Please ensure Javascript is enabled for purposes of website accessibility

Genworth Continues to Disappoint

By Zeeshan Siddique – Updated Apr 6, 2017 at 7:36PM

You’re reading a free article with opinions that may differ from The Motley Fool’s Premium Investing Services. Become a Motley Fool member today to get instant access to our top analyst recommendations, in-depth research, investing resources, and more. Learn More

Genworth reports losses as mortgage business continues to suffer.

Genworth Financial's (NYSE: GNW) widened operating loss in its U.S. mortgage insurance business was a disappointment last quarter as the economy continues to grapple with larger issues such as high unemployment and a snail-paced recovery.

Looking back
Genworth posted a net loss of $96 million compared to a net income of $82 million in the preceding quarter, and net income of $42 million in the same quarter of 2010. This was primarily due to ballooning operating losses in its U.S. mortgage segment. The company's total revenue improved to $2.65 billion from $2.41 billion in the year-ago quarter. This much good news was due to growth in net investment income and insurance and investment product fees.

While its retirement and protection and international segments witnessed year-over-year increases of 31% and 2%, respectively, its U.S. mortgage insurance segment more than quadrupled its operating losses. MetLife (NYSE: MET), which reported net income of $1.2 billion, saw the operating earnings for its retirement products grow 48% on higher separate account fee income.

The concern
The loss in the U.S. mortgage insurance segment was due to $300 million in charges related to reserve strengthening, which in turn was a result of a decline in cure rates for delinquent loans and continued aging trends in the delinquent loan inventory. MGIC Investment (NYSE: MTG) also posted quarterly losses on higher defaults on mortgage loans. The higher loan defaults reflect the sluggishness that is still prevailing in the U.S. residential real estate market.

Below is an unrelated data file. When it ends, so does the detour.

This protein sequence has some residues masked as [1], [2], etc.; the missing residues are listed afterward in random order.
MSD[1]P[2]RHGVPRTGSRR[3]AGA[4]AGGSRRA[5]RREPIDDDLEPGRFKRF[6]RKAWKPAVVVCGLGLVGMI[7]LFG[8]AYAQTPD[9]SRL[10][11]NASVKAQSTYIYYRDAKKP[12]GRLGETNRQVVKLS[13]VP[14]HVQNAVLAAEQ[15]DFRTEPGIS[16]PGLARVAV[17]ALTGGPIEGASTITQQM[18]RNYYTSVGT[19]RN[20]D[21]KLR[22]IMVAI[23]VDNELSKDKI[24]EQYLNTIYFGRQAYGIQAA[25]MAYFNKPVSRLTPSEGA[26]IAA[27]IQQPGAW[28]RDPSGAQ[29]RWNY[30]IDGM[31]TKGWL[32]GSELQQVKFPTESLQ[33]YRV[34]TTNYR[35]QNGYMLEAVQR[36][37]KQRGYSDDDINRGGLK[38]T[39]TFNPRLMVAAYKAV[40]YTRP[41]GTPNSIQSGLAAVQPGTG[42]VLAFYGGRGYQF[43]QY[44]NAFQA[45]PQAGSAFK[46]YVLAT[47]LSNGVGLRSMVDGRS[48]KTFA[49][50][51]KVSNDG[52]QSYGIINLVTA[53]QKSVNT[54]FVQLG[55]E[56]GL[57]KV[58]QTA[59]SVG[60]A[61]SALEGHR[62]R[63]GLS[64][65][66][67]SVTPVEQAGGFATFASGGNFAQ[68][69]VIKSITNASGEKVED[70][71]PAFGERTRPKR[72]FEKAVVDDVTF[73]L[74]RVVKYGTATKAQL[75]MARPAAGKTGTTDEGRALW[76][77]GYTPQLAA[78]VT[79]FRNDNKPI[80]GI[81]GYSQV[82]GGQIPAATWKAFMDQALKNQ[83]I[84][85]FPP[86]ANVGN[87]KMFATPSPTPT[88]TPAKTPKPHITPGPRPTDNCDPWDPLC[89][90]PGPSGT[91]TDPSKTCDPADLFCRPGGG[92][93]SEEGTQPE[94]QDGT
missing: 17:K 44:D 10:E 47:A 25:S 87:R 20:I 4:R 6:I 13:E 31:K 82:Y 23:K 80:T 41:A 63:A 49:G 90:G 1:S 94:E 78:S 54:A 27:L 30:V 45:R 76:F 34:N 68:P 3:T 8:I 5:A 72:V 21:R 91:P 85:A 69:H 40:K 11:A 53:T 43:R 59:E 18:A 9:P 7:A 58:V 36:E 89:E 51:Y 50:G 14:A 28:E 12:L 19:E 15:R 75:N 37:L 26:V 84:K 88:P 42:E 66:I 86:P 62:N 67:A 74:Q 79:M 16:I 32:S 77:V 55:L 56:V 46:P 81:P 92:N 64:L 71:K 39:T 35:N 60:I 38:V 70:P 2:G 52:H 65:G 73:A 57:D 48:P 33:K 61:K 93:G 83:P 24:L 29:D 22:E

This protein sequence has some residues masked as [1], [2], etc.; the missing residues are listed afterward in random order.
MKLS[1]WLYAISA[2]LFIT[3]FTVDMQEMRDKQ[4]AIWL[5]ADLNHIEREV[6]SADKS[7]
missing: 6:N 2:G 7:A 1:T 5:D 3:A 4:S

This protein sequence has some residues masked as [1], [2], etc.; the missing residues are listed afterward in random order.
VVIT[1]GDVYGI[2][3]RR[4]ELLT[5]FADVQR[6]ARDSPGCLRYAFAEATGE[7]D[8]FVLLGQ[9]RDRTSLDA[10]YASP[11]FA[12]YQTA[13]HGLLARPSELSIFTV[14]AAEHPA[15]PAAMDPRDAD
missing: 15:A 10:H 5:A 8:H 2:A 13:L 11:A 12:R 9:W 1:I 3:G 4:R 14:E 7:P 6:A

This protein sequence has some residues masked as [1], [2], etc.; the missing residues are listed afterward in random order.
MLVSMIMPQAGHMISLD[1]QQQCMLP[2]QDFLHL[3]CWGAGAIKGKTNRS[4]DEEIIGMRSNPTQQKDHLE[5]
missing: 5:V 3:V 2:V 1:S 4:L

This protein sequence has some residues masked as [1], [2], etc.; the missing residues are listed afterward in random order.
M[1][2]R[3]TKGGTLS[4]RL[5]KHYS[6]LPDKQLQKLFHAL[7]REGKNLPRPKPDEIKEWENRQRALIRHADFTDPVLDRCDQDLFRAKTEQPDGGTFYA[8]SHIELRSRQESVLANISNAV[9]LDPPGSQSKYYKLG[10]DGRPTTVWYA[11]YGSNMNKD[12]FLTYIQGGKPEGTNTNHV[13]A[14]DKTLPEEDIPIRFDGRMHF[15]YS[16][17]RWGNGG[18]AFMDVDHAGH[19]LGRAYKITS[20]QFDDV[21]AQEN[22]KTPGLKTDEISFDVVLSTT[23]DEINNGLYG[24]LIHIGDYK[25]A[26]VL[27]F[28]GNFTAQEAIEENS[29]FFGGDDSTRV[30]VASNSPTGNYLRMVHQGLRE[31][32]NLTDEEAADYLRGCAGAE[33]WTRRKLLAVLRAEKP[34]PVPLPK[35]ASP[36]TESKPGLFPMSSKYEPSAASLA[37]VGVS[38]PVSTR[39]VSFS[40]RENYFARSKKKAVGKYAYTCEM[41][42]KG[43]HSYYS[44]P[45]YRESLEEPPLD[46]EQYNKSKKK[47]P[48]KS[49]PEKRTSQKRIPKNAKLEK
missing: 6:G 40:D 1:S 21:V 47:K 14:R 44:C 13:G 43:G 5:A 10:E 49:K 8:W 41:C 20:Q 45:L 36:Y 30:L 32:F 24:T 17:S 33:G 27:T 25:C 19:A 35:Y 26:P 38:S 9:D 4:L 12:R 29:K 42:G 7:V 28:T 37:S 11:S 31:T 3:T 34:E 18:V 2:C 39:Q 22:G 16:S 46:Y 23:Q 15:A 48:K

The poor performance of its U.S. mortgage insurance segment has once again weighed down Genworth's profits. Management has therefore decided to eventually split its mortgage insurance business. The revenue from this segment accounts for just 7% of Genworth's total revenue. The decision of splitting this business seems plausible since it will help the company to focus more on core operations and report profits eventually.

The Foolish bottom line
Although hurt by mortgage loss, Genworth still looks better than peers such as Radian Group (NYSE: RDN), PMI Group (NYSE: PMI), or MGIC. With its diversified business and, more importantly, its other segments performing impressively, Genworth has a relatively better chance of getting back on track. And the split should further boost its performance in the long run. But at the moment, it's still struggling under mortgage losses, and I would remain cautious.

Fool contributor Zeeshan Siddique does not own any of the stocks mentioned in the article. Try any of our Foolish newsletter services free for 30 days. We Fools may not all hold the same opinions, but we all believe that considering a diverse range of insights makes us better investors. The Motley Fool has a disclosure policy.

Invest Smarter with The Motley Fool

Join Over 1 Million Premium Members Receiving…

  • New Stock Picks Each Month
  • Detailed Analysis of Companies
  • Model Portfolios
  • Live Streaming During Market Hours
  • And Much More
Get Started Now

Stocks Mentioned

Genworth Financial, Inc. Stock Quote
Genworth Financial, Inc.
GNW
$3.75 (7.29%) $0.26
MetLife, Inc. Stock Quote
MetLife, Inc.
MET
$62.94 (3.55%) $2.16
Radian Group Inc. Stock Quote
Radian Group Inc.
RDN
$19.96 (3.47%) $0.67
MGIC Investment Corporation Stock Quote
MGIC Investment Corporation
MTG
$13.38 (4.33%) $0.56

*Average returns of all recommendations since inception. Cost basis and return based on previous market day close.

Related Articles

Motley Fool Returns

Motley Fool Stock Advisor

Market-beating stocks from our award-winning analyst team.

Stock Advisor Returns
326%
 
S&P 500 Returns
102%

Calculated by average return of all stock recommendations since inception of the Stock Advisor service in February of 2002. Returns as of 10/03/2022.

Discounted offers are only available to new members. Stock Advisor list price is $199 per year.

Premium Investing Services

Invest better with The Motley Fool. Get stock recommendations, portfolio guidance, and more from The Motley Fool's premium services.